Migwan's hour of triumph was completely forgotten in the anxiety of the next few days. Her mother rallied slowly from the operation, and it looked as though she would have to remain in the hospital a long time. It was impossible to meet this added expense from their little income, and Migwan, setting her teeth bravely, drew the remainder of her college money from the bank to pay the hospital and surgeon's bills. Then she set to work with redoubled zeal to write something which would sell. So far everything she had sent out had come back promptly. For a long time certain advertisements in the magazines had been holding her attention. They read something like this: "Write Moving Picture Plays. Bring $50 to $100 each. We teach you how by an infallible method. Anybody can do it. Full particulars sent for a postage stamp." Migwan had seen quite a few picture plays, many of them miserably poor, and felt that she could write better ones than some, or at least just as good. She wrote to the address given in one of the advertisements, asking for "full particulars." Back came a letter couched in the most glowing terms, which Migwan was not experienced enough to recognize as a multigraphed copy, which stated that the writer had noticed in her letter of inquiry a literary ability well worth cultivating, and he would feel himself highly honored to be allowed to teach her to write moving picture plays, a field in which she would speedily gain fame and fortune. He would throw open the gates of success for her for the nominal fee of thirty dollars, with five dollars extra for "stationery, etc." His regular fee was thirty-five dollars, but it was not often that he came across so much ability as she had, and he considered the pleasure he would derive from the correspondence course worth five dollars to him. Would she not send the first payment of five dollars by return mail so that his enjoyment might begin as soon as possible?

Migwan read the letter through with a beating heart until she came to the price, when her heart sank into her shoes. To pay thirty dollars was entirely out of the question. She wrote to several more advertisements and received much the same answer from all of them. There was only one which she could consider at all. This one offered no correspondence course, but advertised a book giving all the details of scenario writing, "history of the picture play, form, where to sell your plays, etc., all in one comprehensive volume." The price of the book was three dollars. Migwan hesitated a long time over this last one, but the subtle language of the advertisement drew her back again and again like a magnet, and finally overcame her doubts. "It will pay for itself many times when I have learned to write plays," she reflected. So she took three precious dollars from the housekeeping money and sent for the book. She did not ask Nyoda's advice this time; somehow she shrank from telling her about it.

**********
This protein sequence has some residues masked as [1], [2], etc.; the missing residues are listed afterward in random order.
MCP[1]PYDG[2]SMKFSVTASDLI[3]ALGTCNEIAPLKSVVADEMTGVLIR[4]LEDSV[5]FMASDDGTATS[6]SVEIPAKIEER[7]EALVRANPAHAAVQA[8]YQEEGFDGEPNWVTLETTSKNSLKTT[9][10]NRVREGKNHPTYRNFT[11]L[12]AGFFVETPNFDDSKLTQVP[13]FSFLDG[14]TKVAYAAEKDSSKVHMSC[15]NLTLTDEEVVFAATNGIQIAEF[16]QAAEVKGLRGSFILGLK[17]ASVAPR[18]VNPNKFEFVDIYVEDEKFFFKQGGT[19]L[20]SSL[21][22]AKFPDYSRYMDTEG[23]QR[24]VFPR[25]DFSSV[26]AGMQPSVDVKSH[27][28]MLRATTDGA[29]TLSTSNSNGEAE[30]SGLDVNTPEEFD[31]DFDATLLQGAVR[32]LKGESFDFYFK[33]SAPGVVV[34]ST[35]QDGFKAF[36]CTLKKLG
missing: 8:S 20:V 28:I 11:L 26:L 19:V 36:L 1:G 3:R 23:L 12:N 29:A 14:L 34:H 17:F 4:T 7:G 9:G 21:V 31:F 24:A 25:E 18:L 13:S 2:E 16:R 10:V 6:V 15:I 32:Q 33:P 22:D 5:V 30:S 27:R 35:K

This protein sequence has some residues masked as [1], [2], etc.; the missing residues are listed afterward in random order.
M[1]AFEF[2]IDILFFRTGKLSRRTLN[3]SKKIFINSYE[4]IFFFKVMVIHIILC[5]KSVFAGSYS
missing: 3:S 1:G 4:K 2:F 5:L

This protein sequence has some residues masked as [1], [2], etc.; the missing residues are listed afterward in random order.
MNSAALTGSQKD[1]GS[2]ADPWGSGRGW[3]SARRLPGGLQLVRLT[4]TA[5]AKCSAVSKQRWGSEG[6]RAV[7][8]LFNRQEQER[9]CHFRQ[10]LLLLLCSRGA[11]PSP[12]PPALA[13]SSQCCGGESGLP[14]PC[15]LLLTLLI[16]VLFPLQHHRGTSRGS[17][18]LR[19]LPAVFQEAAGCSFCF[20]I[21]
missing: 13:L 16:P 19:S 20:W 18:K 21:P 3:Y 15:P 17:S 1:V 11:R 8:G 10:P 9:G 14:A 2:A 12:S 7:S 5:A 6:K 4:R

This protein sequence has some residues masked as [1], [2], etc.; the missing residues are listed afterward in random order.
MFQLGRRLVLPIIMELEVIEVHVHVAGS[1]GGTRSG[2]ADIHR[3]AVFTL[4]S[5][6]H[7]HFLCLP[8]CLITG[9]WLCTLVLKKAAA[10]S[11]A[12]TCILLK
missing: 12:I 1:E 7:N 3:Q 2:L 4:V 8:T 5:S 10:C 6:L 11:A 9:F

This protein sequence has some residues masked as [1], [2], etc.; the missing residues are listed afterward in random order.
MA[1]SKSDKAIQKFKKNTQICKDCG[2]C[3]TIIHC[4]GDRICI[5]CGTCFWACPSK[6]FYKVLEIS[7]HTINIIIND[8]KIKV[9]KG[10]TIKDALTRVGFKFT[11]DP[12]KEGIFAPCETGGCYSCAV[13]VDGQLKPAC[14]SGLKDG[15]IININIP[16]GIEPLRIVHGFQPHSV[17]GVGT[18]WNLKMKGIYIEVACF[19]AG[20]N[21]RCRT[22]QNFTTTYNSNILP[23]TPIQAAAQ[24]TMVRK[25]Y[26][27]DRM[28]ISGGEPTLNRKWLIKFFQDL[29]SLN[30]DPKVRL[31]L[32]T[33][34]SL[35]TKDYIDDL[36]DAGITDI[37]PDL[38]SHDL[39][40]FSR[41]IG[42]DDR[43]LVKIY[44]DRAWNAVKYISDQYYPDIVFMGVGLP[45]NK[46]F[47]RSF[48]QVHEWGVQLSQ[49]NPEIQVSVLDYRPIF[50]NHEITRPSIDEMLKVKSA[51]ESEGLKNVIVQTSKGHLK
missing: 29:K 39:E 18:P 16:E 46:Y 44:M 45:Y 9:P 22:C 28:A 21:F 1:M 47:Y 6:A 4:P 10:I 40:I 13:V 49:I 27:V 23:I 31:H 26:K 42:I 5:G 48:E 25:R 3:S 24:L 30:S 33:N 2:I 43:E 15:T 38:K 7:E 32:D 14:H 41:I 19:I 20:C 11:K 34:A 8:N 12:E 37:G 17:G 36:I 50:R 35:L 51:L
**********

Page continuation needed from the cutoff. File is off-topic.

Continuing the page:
In three days the book arrived. The "comprehensive volume" was a paper-covered pamphlet containing exactly twenty-nine pages. It could not have sold for more than ten or fifteen cents in a book store. The first five pages were devoted to a description of the phenomenal sale of the first edition of the book, two more enlarged upon the "unfillable demand" of the motion picture companies for scenarios, while the remainder of the book was given over to the "technique" of scenario writing. Migwan read it through eagerly, and did gain an idea of the form in which a play should be cast, although the information was meagre enough. Three dollars was an outrageous price to pay for the book, thought Migwan, but she comforted herself with the thought that by means of it she would soon lift the family out of their difficulties. She set to work with a cheery heart. Writing picture plays was easier than writing stories on account of the skeleton form in which they were cast, which made it unnecessary to strive for excellence of literary style. She finished the first one in two nights and sent it off with high hopes. The company she sent it to was listed in the book as "greatly in need of one-reel scenarios, and taking about everything sent to them." She was filled with a secret elation and went about the house singing like a lark, until Betty, who had been moping like an owl since her mother went to the hospital, was quite cheered up. "What are you so happy about?" she asked curiously. "You act as if somebody had left you a fortune."

"Maybe they have," replied Migwan mysteriously; "wait and see!"

Her joy was short-lived, however, for the play came back even more promptly than the stories had. Undaunted, she sent it out again and again. The reasons given for rejection would have been amusing if Migwan had not felt so disappointed. One said there was insufficient plot; one said the plot was too complicated; one said it was too long for a one-reel, and the next said it was too short even for a split-reel. Two places kept the return postage she had enclosed and sent the manuscript back collect. Scenario writing became a rather expensive amusement, instead of a bringer of fortune. In spite of all this, she kept on writing scenarios, for the fascination of the game had her in its grip, and she would never be satisfied until she succeeded. Lessons were thrust into the background of her mind by the throng of "scene-plots," "leaders," "bust-scenes," "inserts," "synopses," etc., that flashed through her head continually.

To write steadily night after night, after the lessons had been gotten out of the way, was a great tax on her young strength. Nyoda was inflexible about her stopping typewriting at nine o'clock, but she went home and wrote by hand until midnight. Nyoda was over at the house one afternoon when Migwan was settling down to get her lessons, and saw her take a dose from a phial.

"What are you taking medicine for?" she asked.

"Oh, this is just something to tone me up," replied Migwan.

"What is it?" insisted Nyoda.

"It's strychnine," said Migwan.

"Strychnine!" said Nyoda in a horrified voice. "Who taught you to take strychnine as a stimulant?"

"Mabel Collins did," answered Migwan. "She said she always took it when she had a dance on for every night in the week and couldn't keep up any other way, and it made her feel fine." Mabel Collins belonged to what the class called the "fast bunch."

"I'll have a talk with Mabel Collins," said Nyoda with a resolute gleam in her eye. "And, remember, no more of this 'tonic' for you. I knew girls in college who took strychnine to keep themselves going through examinations or other occasions of great physical strain, and they have suffered for it ever since. If you are doing so much that you can't 'keep up' any other way than by taking powerful medicines, it is time you 'kept down.' Fresh air and regular sleep are all the tonic you need. You stay away from that typewriter for a whole week and go to bed at nine o'clock every night. I'm coming down to tuck you in. Now remember!" And with this solemn warning Nyoda left her.